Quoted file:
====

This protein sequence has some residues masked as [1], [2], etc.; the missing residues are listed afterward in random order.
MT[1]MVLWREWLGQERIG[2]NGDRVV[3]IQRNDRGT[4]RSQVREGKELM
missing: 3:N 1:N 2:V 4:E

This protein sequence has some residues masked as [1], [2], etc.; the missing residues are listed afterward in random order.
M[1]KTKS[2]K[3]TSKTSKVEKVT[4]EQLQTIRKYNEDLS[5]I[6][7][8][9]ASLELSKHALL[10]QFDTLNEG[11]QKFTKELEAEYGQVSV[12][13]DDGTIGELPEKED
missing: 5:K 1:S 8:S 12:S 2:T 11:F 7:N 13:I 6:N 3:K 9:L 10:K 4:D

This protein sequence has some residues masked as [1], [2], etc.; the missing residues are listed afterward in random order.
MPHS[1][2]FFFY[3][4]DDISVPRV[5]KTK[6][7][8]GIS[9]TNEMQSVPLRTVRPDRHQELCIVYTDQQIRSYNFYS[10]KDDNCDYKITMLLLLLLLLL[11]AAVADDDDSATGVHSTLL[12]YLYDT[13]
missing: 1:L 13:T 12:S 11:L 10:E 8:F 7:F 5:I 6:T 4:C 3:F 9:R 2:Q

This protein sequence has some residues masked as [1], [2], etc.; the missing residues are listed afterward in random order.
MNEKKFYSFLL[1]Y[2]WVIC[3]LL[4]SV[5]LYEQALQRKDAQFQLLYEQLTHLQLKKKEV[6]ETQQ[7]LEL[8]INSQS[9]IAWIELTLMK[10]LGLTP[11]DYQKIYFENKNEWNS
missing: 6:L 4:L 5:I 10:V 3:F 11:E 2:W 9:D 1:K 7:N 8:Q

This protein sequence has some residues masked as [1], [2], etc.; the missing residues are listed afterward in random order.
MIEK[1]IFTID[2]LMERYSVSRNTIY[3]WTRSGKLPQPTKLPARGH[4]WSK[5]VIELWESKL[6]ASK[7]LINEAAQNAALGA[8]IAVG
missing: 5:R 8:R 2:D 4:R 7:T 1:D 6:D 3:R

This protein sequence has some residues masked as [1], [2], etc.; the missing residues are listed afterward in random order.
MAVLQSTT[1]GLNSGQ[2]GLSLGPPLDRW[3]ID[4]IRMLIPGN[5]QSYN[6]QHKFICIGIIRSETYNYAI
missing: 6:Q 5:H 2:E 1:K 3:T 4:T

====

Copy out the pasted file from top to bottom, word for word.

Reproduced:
This protein sequence has some residues masked as [1], [2], etc.; the missing residues are listed afterward in random order.
MT[1]MVLWREWLGQERIG[2]NGDRVV[3]IQRNDRGT[4]RSQVREGKELM
missing: 3:N 1:N 2:V 4:E

This protein sequence has some residues masked as [1], [2], etc.; the missing residues are listed afterward in random order.
M[1]KTKS[2]K[3]TSKTSKVEKVT[4]EQLQTIRKYNEDLS[5]I[6][7][8][9]ASLELSKHALL[10]QFDTLNEG[11]QKFTKELEAEYGQVSV[12][13]DDGTIGELPEKED
missing: 5:K 1:S 8:S 12:S 2:T 11:F 7:N 13:I 6:N 3:K 9:L 10:K 4:D

This protein sequence has some residues masked as [1], [2], etc.; the missing residues are listed afterward in random order.
MPHS[1][2]FFFY[3][4]DDISVPRV[5]KTK[6][7][8]GIS[9]TNEMQSVPLRTVRPDRHQELCIVYTDQQIRSYNFYS[10]KDDNCDYKITMLLLLLLLLL[11]AAVADDDDSATGVHSTLL[12]YLYDT[13]
missing: 1:L 13:T 12:S 11:L 10:E 8:F 7:F 5:I 6:T 4:C 3:F 9:R 2:Q

This protein sequence has some residues masked as [1], [2], etc.; the missing residues are listed afterward in random order.
MNEKKFYSFLL[1]Y[2]WVIC[3]LL[4]SV[5]LYEQALQRKDAQFQLLYEQLTHLQLKKKEV[6]ETQQ[7]LEL[8]INSQS[9]IAWIELTLMK[10]LGLTP[11]DYQKIYFENKNEWNS
missing: 6:L 4:L 5:I 10:V 3:F 11:E 2:W 9:D 1:K 7:N 8:Q

This protein sequence has some residues masked as [1], [2], etc.; the missing residues are listed afterward in random order.
MIEK[1]IFTID[2]LMERYSVSRNTIY[3]WTRSGKLPQPTKLPARGH[4]WSK[5]VIELWESKL[6]ASK[7]LINEAAQNAALGA[8]IAVG
missing: 5:R 8:R 2:D 4:R 7:T 1:D 6:D 3:R

This protein sequence has some residues masked as [1], [2], etc.; the missing residues are listed afterward in random order.
MAVLQSTT[1]GLNSGQ[2]GLSLGPPLDRW[3]ID[4]IRMLIPGN[5]QSYN[6]QHKFICIGIIRSETYNYAI
missing: 6:Q 5:H 2:E 1:K 3:T 4:T